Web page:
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ABSTRACT: Relatively few studies have investigated peripheral sweating mechanisms of long-distance runners. The aim of this study was to compare peripheral sweating mechanisms in male long-distance runners, and sedentary counterparts. Thirty six subjects, including 20 sedentary controls and 16 long-distance runners (with 7-12 years of athletic training, average 9.2±2.1 years) were observed. Quantitative sudomotor axon reflex testing (QSART) with iontophoresis (2 mA for 5 min) and 10% acetylcholine (ACh) were performed to determine axon reflex-mediated and directly activated (DIR, muscarinic receptor) sweating. Sweat onset time, sweat rate, number of activated sweat glands, sweat output per gland and skin temperature were measured at rest while maximum oxygen uptake (VO2max) were measured during maximal cycling. Sweat rate, activated sweat glands, sweat output per gland, skin temperature and VO2max were significantly higher in the trained runners than in the sedentary controls. Sweat onset time was significantly shorter for the runners. In the group of long-distance runners, significant correlations were found between VO2max and sweat onset time (r2 = 0.543, P<0.01, n = 16), DIR sweat rate (r2 = 0.584, P<0.001, n = 16), sweat output per gland (r2 = 0.539, P<0.01, n = 16). There was no correlation between VO2max and activated sweat glands. These findings suggest that habitual long-distance running results in upregulation of the peripheral sweating mechanisms in humans. Additional research is needed to determine the molecular mechanism underlying these changes. These findings complement the existing sweating data in long-distance runners.PLoS ONE 04/2014; 9(4):e93976. DOI:10.1371/journal.pone.0093976 · 3.53 Impact FactorThis article is viewable in ResearchGate's enriched formatRG Format enables you to read in context with side-by-side figures, citations, and feedback from experts in your field.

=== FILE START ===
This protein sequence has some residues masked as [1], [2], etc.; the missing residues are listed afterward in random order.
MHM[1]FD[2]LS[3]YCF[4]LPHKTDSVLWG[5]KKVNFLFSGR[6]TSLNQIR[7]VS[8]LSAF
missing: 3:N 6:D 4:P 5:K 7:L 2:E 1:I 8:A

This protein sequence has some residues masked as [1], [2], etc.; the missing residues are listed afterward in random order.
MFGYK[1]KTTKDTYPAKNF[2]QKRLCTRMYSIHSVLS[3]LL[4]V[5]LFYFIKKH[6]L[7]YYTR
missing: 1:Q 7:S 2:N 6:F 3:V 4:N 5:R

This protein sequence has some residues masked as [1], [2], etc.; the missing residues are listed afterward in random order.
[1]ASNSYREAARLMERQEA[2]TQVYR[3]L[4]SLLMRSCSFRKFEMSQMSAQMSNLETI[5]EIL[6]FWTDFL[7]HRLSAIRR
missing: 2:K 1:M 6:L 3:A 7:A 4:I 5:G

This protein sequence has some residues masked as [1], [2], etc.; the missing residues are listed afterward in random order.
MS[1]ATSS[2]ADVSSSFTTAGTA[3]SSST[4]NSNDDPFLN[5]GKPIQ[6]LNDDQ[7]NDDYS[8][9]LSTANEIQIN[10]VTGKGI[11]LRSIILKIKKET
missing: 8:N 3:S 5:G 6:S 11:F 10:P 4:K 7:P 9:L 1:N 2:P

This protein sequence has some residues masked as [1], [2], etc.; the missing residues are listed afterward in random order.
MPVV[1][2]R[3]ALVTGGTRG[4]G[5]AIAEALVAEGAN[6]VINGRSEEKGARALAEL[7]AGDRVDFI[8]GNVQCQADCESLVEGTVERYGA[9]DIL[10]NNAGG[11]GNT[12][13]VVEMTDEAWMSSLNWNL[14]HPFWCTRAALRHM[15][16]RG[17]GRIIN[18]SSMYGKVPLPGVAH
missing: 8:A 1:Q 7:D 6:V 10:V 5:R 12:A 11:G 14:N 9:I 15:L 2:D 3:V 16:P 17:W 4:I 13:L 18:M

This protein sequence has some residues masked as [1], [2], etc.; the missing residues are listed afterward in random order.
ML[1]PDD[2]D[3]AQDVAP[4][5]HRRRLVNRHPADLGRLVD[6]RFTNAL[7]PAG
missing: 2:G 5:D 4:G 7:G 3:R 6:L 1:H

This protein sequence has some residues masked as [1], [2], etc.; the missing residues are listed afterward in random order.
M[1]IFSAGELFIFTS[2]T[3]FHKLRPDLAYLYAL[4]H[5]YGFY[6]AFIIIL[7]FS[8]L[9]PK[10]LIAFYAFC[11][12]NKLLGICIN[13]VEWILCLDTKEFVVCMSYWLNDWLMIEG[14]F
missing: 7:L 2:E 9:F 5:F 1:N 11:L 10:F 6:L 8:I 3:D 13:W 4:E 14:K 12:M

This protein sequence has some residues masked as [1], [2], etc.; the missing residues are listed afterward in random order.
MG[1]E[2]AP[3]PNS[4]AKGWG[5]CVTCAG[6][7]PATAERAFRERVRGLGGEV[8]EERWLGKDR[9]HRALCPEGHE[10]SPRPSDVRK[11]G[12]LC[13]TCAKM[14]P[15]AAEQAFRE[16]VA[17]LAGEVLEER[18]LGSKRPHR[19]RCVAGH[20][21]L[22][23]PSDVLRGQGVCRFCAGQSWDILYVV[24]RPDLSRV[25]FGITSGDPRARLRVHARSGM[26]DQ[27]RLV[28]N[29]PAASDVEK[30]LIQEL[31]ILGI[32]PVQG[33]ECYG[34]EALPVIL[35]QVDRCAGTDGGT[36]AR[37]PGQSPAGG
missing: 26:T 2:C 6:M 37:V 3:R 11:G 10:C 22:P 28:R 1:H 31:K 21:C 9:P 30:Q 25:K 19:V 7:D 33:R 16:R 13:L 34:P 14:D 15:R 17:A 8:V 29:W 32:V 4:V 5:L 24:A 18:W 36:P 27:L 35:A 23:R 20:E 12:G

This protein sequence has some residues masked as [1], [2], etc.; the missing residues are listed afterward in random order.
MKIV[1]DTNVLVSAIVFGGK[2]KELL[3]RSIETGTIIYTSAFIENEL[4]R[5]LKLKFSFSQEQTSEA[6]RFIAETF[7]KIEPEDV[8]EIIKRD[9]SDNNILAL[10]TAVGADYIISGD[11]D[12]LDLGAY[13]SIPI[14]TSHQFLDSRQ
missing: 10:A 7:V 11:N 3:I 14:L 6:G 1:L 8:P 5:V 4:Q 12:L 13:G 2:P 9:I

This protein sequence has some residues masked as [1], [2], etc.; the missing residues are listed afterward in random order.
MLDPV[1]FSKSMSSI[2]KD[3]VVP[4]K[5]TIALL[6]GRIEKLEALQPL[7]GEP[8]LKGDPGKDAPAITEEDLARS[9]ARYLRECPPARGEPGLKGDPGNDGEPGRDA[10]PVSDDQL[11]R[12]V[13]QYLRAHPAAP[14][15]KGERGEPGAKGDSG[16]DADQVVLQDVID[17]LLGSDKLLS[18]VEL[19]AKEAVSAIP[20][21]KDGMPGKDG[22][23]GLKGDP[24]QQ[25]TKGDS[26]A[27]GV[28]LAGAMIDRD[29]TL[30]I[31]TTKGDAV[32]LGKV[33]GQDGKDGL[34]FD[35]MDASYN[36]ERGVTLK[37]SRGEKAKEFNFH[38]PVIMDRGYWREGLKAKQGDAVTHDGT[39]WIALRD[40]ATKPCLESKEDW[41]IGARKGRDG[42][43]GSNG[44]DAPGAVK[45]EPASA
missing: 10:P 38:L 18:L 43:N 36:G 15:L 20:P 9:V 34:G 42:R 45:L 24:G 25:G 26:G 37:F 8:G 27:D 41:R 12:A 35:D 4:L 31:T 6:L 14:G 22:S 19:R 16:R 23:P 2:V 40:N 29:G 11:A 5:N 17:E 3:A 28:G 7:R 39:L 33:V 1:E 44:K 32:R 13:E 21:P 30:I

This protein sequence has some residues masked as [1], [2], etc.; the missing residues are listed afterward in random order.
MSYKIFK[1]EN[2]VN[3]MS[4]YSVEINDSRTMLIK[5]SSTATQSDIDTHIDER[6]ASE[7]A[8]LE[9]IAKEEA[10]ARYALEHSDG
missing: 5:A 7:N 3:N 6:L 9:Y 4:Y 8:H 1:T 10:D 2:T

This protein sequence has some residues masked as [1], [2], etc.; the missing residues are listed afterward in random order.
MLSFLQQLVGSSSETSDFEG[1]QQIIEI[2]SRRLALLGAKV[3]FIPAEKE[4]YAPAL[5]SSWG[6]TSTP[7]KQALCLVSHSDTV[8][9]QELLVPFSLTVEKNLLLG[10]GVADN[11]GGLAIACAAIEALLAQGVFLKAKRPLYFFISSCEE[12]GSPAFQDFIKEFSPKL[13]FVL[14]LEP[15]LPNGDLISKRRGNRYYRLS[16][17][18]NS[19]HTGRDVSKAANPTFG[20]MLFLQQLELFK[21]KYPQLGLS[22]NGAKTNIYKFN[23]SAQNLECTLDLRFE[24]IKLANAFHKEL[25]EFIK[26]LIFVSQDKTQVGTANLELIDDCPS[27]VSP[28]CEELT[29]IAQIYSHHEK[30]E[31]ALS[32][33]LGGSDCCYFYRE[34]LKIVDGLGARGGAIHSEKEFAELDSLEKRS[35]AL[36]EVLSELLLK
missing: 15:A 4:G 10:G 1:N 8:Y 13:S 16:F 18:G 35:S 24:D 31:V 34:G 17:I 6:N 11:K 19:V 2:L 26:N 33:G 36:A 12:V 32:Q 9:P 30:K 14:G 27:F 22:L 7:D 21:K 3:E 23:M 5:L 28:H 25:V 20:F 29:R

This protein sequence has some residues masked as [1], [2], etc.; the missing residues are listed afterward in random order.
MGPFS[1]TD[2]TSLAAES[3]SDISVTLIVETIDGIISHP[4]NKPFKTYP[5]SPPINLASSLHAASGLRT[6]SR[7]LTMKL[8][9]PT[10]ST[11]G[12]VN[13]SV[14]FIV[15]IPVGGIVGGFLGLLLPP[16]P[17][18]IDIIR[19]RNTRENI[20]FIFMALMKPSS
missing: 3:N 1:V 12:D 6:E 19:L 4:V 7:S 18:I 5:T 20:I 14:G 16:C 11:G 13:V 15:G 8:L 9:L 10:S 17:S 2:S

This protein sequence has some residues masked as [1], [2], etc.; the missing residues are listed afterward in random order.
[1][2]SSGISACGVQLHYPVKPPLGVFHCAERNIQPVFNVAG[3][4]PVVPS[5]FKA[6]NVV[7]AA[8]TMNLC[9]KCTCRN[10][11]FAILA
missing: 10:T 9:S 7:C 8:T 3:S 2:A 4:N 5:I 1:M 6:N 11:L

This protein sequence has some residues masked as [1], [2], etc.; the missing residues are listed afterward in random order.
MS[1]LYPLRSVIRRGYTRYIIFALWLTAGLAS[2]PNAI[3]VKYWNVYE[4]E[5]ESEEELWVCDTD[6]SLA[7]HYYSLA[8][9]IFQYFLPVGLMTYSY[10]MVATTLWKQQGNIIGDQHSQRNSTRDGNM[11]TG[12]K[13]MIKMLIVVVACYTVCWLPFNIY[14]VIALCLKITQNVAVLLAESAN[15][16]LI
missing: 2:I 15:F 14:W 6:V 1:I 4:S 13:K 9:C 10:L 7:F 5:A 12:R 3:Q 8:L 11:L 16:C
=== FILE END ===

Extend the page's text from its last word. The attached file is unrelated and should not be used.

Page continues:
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ABSTRACT: Temporal and thermal differences between the initiation of precursor, eccrine sweat and its surface discharge were investigated during passive heating. Sudomotor activity was evaluated using electrodermal (precursor) and ventilated sweat capsule measurements (dorsal fingers, dorsal hand, forehead, forearm). Passive heating significantly elevated auditory canal (0.5oC) and mean body temperatures (0.9oC). At each site, the precursor sudomotor thresholds occurred at a lower mean body temperature (P < .05), with an average elevation of 0.35oC (SD 0.04). However, discharged thresholds were delayed until this temperature had risen 0.53oC (SD 0.04), producing significant phase delays across sites (mean: 4.1 min [SD 0.5]; P < .05). It is concluded that precise sudomotor threshold determinations require methods that respond to sweat accumulating within the secretory coil, and not discharged secretions, reinforcing the importance of electrodermal techniques.Psychophysiology 08/2014; 52(1). DOI:10.1111/psyp.12292 · 3.18 Impact Factor